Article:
IBM announced on Monday 10/12/2012 a major advancement in optical communications by claiming to verify a manufacturing environment in the use of light instead of electrical signals to transmit information for future computing. IBM's breakthrough technology is dubbed "silicon nano-photonics" - enabling the integration of different optical components side-by-side with electrical circuits on a single Silicon (Si) chip, whereby for the first time sub 100 nm semiconductor technology is adapted.
Si nano-photonics take advantage of pulses of light for communication as well as providing a medium for superhighway transfer of large volumes of data to transmit at rapid speeds between computer chips in servers, large data-centers and super computers. Thus, potentially avoiding the existing limitations with a "bottle-neck" of data traffic and high-cost traditional interconnects.
As stated by Dr John E. Kelly - Senior Vice President and Director of IBM Research - "This technology breakthrough is a result of more than a decade of pioneering research at IBM". "This allows us to move Si nano-photonics technology into a real-world manufacturing environment that will have impact across a range of applications."IBM has build on its initial Proof-of-Concept (PoC) in 2010, whereby it has solved key challenges with respect to transferring the Si nano-photonics technology into a commercial foundry. Essentially by adding a few processing modules into a high-performance 90 nm CMOS fabrication-line - enabling for a variety of Si nano-photonics components to be built, such as wavelength vision multiplexers (WDM), modulators, and detectors are integrated side-by-side with a CMOS electrical circuitry. The single-chip optical communication transceivers can be manufactured in a conventional semiconductor foundry, and, therefore, providing significant cost reductions when compared with traditional micro-fabrication methodologies.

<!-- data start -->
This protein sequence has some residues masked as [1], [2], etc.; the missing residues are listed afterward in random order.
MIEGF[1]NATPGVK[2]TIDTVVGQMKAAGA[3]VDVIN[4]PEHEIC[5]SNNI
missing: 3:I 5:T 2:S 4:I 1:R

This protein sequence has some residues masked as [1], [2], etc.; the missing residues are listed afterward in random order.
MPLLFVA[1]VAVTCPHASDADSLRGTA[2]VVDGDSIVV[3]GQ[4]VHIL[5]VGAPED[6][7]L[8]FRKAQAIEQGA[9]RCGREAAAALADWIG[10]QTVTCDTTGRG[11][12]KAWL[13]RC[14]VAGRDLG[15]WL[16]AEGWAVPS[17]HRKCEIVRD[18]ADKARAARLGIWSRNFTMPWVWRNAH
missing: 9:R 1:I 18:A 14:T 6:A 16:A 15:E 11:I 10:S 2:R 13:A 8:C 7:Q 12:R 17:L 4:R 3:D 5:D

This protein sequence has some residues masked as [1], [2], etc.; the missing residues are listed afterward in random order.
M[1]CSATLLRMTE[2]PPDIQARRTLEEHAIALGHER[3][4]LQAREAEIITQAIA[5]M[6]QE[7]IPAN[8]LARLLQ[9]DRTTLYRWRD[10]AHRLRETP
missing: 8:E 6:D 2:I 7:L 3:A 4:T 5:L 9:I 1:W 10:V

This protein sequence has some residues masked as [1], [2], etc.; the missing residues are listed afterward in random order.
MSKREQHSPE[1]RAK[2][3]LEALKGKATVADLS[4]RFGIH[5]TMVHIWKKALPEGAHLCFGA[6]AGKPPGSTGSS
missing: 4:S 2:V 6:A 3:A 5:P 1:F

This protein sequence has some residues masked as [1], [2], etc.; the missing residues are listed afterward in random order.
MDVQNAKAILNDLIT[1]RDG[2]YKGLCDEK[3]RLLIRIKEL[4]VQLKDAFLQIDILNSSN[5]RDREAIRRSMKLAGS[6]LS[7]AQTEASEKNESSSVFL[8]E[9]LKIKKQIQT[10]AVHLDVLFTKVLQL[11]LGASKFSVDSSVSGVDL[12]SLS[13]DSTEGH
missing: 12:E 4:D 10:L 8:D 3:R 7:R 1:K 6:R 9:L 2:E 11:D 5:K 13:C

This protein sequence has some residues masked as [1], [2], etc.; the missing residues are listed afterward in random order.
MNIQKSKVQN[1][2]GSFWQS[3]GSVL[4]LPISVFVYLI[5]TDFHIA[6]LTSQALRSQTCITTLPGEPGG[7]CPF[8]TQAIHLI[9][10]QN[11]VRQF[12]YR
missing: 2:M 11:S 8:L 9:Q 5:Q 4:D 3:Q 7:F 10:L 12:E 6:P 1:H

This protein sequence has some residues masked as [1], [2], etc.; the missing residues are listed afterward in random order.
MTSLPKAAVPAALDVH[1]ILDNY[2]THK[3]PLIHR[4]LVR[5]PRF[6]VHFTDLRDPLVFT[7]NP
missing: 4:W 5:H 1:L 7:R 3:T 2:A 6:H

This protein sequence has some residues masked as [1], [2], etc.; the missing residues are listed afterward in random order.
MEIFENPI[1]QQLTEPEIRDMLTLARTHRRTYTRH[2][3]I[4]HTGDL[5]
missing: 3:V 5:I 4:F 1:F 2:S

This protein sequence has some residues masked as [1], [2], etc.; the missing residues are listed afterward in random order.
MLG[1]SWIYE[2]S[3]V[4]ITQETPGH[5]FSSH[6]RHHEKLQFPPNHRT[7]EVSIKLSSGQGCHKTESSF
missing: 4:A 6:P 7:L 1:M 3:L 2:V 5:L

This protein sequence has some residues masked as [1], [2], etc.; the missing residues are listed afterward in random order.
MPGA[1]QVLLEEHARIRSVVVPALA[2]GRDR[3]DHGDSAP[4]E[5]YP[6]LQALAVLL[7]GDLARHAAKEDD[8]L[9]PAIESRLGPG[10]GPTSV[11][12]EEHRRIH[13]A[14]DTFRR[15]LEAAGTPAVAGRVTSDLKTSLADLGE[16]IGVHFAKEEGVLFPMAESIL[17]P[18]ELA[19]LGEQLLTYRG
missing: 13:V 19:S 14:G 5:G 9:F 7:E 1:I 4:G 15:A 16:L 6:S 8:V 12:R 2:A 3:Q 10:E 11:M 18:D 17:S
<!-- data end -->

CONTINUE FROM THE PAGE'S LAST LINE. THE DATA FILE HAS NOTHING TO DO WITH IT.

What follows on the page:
In summary, IBM states that its CMOS nano-photonics technology demonstrates that transceivers can exceed a data rate of 25 Gbps/channel. Additionally, the technology is capable of feeding a number of parallel optical data streams into a single fiber by employing compact on-chip wavelength-division multiplexing devices. The distinct capability to multiplex large data streams at high data rates could realistically enable for future scaling of optical communications with the ability to deliver terabytes of data between distant parts of computer systems. Please Note future details will be announced by Dr Soloman Assefa at the IEEE International Electron Devices Meetings (IEDM) in a talk entitled "A 90 nm CMOS Integrated Nano-Photonics Technology for 25 Gbps WDM Optical Communications Applications". Original article available here
As with the news article entitled "IBM nano-technique: Scientists peer within nanoparticles to see atomic structure in 3-D" - DCN Corp believes it has derived a 'natural' nano displacement technology via a single/simple dip coat, which excitingly reveals a sub 20-30 nm nano-scale coating. Perhaps such greater nano-miniaturisation could enable DCN Corp (and its partners) to spearhead the next generation of non-Si semiconductor computing? If so, and you believe you or your colleagues are interested in making the above a reality - please ensure to contact the company as soon as practicably possible.